Readers have their say…
On regular occasions we receive ‘comments’ from readers that most of the time are right on the mark! Because many of these comments are left well after many of the ‘other’ readers have reviewed the article we feel that these ‘other’ readers have missed out on something interesting.
Consequently, we have ‘cherry picked’ three of these comments. We hope you enjoy reading them.
2944 John D. Reid – photo left:
Comment Notable Ex Cadet – ‘2120 Desmond Smith: Successful military officer & businessman’ ;
In early June,1953, just a few days following our graduation from RMC, classmates D.B. McPherson and J.D. Grant and I set sail from Bermuda on the Royal Navy frigate St. “Austel Bay”, bound for Portsmouth, England, and a summer of cycling throughout England, Wales, Scotland and much of Europe. By chance at a tea held at the RMC Commandant’s home a few weeks prior to graduation we had met the commander of the Royal Navy Western Atlantic, who arranged our passage to England on the “St. Austel Bay” when he learned of our need to cross the Atlantic to begin a bicycle tour of Britain and Europe.
Once we had made our way to London we of course first explored London prior to purchasing bicycles and setting out on our “tour”. On our very first day in London as we three were walking smartly down the Mall in our RMC blazers a very distinguished gentleman coming from the opposite direction stopped us and requested our RMC numbers. Of course he was an ex-cadet. And yes, he was Desmond Smith.
Our meeting on the Mall turned out to be a stroke of very good fortune for we three. When Smith learned in conversation with us of our “free” passage to England via the British Navy, and that we therefore had with us our Canadian Army uniforms, (a requirement of our passage aboard a Royal Navy ship, where we had been required to stand watch with the ship’s officers), he inquired regarding our arrangements for our return passage to Canada. We responded that we had yet to make the necessary arrangements. On learning this Smith instructed us to telephone him on our eventual return to London from our bicycle tour and he would place us on an RCAF transport aircraft returning to Canada from somewhere in England. Eventually this arrangement was fulfilled by Smith and in late August we three landed at Montreal’s Dorval Airport in an RCAF North Star transport plane.
The image of Desmond Smith stopping we three as we walked down the Mall in our RMC blazers on our first day in London that June 1953 day is embedded forever in my memory, and of course we are forever grateful for the transportation that he arranged.
But as a post script to my tale I must add that today in addition to my everlasting gratitude for the free passage back to Canada arranged by Desmond Smith, I blame that North Star transport flight from England to Canada, with its four un-muffled Rolls Royce engines roaring loudly at my stupidly unmuffled ears, for my present need to wear hearing aids in both ears as I approach my 87th birthday. But then perhaps my hearing difficulties result from other causes, and so without hesitation I continue to retain my gratitude to Desmond Smith for the North Star trans Atlantic ride that he arranged for we three.
5300 Robert Thomas – photo right:
Comment: 943 Billy Bishop: The Courage of the Early Morning;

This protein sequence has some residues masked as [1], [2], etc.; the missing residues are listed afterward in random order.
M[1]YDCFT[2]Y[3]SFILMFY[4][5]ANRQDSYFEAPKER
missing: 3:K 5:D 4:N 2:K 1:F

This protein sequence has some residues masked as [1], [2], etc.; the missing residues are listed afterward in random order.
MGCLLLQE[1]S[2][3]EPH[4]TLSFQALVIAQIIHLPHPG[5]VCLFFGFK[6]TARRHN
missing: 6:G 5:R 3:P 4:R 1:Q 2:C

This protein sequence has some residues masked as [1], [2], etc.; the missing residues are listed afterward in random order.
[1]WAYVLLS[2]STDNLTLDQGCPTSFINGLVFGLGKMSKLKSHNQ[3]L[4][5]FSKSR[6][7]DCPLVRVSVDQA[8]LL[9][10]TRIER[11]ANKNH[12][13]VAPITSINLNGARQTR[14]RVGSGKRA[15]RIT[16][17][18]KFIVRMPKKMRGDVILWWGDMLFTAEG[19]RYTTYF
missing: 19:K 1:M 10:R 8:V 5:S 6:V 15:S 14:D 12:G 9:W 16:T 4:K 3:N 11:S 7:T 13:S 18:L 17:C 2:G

If we are to recall the exploits of Billy Bishop, we should realize that much has been written in the fifty years since Arthur Bishop wrote his hagiographic account. Notwithstanding some efforts to denigrate his actions and courage, his exploits are well-worth remembering. A clear, well-researched view is essential. Starting with his RMC career, Ross Mckenzie’s “The Real Case of No 943 – William Avery Bishop”, available on the RMC Club website, corrects the many myths of his time at the College. David Bashow in “Knights of the Air – Canadian Fighter Pilots in the First World War” is an excellent source. More recently “Billy Bishop VC Lone Wolf Hunter” published by Peter Kilduff in 2014 is perhaps the most comprehensive authority. He relied on McKenzie’s paper for RMC details and authoritative sources in Canadian, British and German archives, including the Bishop papers at LAC. He examined in detail each of Bishop’s victories, attempting to validate them by cross-referencing British and German sources. He noted that there were many discrepancies, in part due to German records having been destroyed in WW II, but mostly by the difficulty of accurately establishing with precision the time and location of actions along with independent eyewitness accounts. Of particular value is his addressing the various negative perspectives that have arisen over time. His conclusions do nothing to diminish Bishop’s stature.
4197 Robert Day – photo centre:
Comment: Notable Ex Cadet: ‘1976 George Hees – Football Pro (Grey Cup winner) & distinguished politician’
I have lived in Ottawa since 1973. In all the years I’ve lived here “Gentleman George Hees” is the one politician I observed more than any other. Being a very fit man he would walk places rather than being driven. I had an office in “A” Building of old NDHQ and frequently observed his walking south on Elgin Street. I always wondered where he was going but with the benefit of hindsight, he was probably headed for the Army Officer’s mess on Somerset Street. He, his wife and friends, also sat in the same row as my wife and I at performances by The National Arts Centre Orchestra. They always arrived on time. Seldom early, but NEVER late. This tribute gave me great laughs and brought back fond memories.
As an ex Air Force type the preceding tribute to Billy Bishop was an added plus for me.